Direct link | Posted on Jan 19, 2016 at 08:26 UTC
In reply to:

Raphot: I think it's tedious and futile to compare the X-pro2 to other mirrorless cameras and slate it because of its lower specs. I think it's basically a cutting-edge digital camera in a sturdy analogue body with an amazing amount of direct control,. As such it won't be suited for all purposes. For example, it won't be suited at all for sports photography despite its fast fps. But once you slow down and think about every shot, you'll start taking better pictures. At least that's what happened with me, I have an XT-1 and for me its the best camera I ever owned. I've been increasingly using it with vintage Leica R lenses and it's been an absolute joy.

@kecajkerugo
What's your point?
A company doesn’t need to implement a feature properly if only a few people use this feature?
I think: If you implement and advertise a feature do it right.
If you can’t do it right, don’t do it at all.

Direct link | Posted on Jan 18, 2016 at 10:55 UTC
In reply to:

Raphot: I think it's tedious and futile to compare the X-pro2 to other mirrorless cameras and slate it because of its lower specs. I think it's basically a cutting-edge digital camera in a sturdy analogue body with an amazing amount of direct control,. As such it won't be suited for all purposes. For example, it won't be suited at all for sports photography despite its fast fps. But once you slow down and think about every shot, you'll start taking better pictures. At least that's what happened with me, I have an XT-1 and for me its the best camera I ever owned. I've been increasingly using it with vintage Leica R lenses and it's been an absolute joy.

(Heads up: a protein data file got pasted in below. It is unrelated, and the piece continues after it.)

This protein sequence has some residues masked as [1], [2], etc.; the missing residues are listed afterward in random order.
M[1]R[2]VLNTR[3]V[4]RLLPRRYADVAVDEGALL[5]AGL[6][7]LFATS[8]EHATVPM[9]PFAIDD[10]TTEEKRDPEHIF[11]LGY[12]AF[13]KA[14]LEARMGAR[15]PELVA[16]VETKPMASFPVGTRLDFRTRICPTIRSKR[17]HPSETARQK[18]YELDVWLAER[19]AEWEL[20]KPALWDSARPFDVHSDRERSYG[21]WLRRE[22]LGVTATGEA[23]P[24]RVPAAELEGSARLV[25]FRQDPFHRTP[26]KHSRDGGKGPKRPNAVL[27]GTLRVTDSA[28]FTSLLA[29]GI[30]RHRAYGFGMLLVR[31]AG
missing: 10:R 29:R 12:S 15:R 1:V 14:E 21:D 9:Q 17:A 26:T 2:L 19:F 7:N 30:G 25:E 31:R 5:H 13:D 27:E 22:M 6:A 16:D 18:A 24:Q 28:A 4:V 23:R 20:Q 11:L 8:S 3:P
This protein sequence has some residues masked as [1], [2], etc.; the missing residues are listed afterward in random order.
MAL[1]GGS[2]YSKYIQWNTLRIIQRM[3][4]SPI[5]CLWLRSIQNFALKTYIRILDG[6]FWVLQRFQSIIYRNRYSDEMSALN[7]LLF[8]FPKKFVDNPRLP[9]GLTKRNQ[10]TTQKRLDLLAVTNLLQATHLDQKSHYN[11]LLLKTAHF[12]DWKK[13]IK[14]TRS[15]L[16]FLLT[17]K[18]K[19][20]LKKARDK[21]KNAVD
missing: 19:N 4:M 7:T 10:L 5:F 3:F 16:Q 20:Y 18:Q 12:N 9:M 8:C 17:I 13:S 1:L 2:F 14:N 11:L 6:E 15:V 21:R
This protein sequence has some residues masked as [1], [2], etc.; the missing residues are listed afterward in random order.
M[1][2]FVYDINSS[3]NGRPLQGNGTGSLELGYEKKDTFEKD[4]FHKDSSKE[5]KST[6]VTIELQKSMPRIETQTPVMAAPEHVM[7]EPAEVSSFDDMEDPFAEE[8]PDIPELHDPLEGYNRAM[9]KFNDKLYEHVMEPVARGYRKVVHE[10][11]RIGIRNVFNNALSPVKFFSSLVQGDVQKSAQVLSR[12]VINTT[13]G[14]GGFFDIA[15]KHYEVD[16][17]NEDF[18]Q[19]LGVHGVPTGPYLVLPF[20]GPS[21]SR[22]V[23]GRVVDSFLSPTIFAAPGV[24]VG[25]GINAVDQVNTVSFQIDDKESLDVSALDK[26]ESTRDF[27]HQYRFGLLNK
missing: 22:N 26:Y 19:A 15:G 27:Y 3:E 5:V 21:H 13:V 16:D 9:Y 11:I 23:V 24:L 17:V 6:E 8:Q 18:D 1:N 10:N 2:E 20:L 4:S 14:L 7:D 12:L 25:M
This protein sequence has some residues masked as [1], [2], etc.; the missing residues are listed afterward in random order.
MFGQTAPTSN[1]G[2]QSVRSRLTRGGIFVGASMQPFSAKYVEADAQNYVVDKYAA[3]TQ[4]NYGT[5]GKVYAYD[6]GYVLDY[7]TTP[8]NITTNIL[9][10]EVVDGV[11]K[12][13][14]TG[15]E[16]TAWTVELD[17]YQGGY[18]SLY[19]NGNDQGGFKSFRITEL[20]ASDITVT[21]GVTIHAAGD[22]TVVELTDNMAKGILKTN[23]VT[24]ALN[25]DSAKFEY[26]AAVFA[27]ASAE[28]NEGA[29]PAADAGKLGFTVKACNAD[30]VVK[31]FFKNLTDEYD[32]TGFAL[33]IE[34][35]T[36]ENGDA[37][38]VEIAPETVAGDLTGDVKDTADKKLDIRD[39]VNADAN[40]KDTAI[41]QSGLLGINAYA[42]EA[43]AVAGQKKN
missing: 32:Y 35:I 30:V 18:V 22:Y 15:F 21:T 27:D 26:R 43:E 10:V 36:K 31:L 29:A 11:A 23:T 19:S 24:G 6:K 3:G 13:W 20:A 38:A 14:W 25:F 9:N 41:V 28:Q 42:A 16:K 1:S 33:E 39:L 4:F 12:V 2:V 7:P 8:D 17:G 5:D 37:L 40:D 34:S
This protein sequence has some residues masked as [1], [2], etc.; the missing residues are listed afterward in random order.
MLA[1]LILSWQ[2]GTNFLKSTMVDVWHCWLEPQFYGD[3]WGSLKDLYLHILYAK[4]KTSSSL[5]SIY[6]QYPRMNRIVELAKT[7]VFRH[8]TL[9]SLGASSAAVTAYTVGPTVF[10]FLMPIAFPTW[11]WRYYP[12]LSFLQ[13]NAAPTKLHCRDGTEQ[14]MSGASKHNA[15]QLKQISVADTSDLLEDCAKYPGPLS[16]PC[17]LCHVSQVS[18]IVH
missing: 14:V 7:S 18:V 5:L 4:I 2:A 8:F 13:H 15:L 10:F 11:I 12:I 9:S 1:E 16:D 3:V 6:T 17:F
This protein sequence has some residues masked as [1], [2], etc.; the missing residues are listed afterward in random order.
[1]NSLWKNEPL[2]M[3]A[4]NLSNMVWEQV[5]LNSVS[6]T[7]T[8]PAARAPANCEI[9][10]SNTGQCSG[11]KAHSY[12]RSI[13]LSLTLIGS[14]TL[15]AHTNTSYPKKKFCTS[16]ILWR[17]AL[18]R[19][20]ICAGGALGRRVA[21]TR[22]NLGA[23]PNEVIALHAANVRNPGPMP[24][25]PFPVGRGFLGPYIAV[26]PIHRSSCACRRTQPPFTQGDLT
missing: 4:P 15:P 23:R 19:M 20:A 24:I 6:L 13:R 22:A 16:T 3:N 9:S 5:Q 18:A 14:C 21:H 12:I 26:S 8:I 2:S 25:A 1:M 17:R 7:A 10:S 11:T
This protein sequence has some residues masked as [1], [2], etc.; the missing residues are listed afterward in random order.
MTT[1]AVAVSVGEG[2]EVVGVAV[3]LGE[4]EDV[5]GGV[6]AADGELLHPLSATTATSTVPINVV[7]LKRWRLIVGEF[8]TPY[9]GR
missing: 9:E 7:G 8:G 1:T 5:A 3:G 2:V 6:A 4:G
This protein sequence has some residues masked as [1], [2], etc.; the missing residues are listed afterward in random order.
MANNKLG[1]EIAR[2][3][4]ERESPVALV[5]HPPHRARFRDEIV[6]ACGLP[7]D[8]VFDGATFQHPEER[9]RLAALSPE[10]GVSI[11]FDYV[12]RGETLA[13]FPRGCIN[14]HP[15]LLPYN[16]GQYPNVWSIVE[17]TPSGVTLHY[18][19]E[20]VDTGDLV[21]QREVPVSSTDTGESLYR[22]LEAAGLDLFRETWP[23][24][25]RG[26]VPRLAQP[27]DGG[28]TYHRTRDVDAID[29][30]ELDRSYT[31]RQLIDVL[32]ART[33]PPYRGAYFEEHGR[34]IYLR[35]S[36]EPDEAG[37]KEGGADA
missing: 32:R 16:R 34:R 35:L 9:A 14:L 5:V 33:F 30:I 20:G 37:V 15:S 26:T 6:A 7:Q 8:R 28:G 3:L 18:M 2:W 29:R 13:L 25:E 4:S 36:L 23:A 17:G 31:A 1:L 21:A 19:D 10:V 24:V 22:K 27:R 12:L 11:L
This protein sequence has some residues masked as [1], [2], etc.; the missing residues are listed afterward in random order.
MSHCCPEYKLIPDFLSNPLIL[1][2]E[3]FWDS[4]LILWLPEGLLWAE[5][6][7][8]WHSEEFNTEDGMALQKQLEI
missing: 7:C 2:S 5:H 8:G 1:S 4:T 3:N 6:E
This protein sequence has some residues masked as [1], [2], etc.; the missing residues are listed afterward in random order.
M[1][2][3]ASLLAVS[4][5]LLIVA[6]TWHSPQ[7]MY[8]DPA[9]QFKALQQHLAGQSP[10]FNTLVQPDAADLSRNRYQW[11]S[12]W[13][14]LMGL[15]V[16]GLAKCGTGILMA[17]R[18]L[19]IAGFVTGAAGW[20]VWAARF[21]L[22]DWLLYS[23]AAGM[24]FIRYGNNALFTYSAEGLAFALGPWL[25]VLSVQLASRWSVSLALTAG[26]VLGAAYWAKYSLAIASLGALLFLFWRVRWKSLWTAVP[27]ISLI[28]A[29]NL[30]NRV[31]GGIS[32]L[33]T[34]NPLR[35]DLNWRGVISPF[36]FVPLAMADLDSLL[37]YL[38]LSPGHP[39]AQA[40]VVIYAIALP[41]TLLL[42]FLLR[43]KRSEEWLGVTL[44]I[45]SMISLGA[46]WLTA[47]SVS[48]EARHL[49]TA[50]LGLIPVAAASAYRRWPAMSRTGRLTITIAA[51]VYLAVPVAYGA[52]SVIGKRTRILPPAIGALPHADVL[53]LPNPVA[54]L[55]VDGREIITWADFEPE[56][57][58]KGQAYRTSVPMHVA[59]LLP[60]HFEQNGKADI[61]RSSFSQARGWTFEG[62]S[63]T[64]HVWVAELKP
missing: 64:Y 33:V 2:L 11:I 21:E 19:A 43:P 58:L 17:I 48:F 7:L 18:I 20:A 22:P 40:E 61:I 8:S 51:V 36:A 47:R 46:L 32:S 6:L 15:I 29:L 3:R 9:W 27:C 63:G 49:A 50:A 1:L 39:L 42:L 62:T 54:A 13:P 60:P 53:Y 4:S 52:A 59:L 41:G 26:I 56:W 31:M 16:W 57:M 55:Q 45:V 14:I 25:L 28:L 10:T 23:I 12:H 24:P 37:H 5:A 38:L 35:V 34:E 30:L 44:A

I own the X-T1 and I think it is a camera with a lot of flaws!

The dials, especially the 4-way selector, are awful, the door on the left side is faulty (bulging), rendering the water resistance void, the battery indicator is a joke, the Wi-Fi is unstable, etc.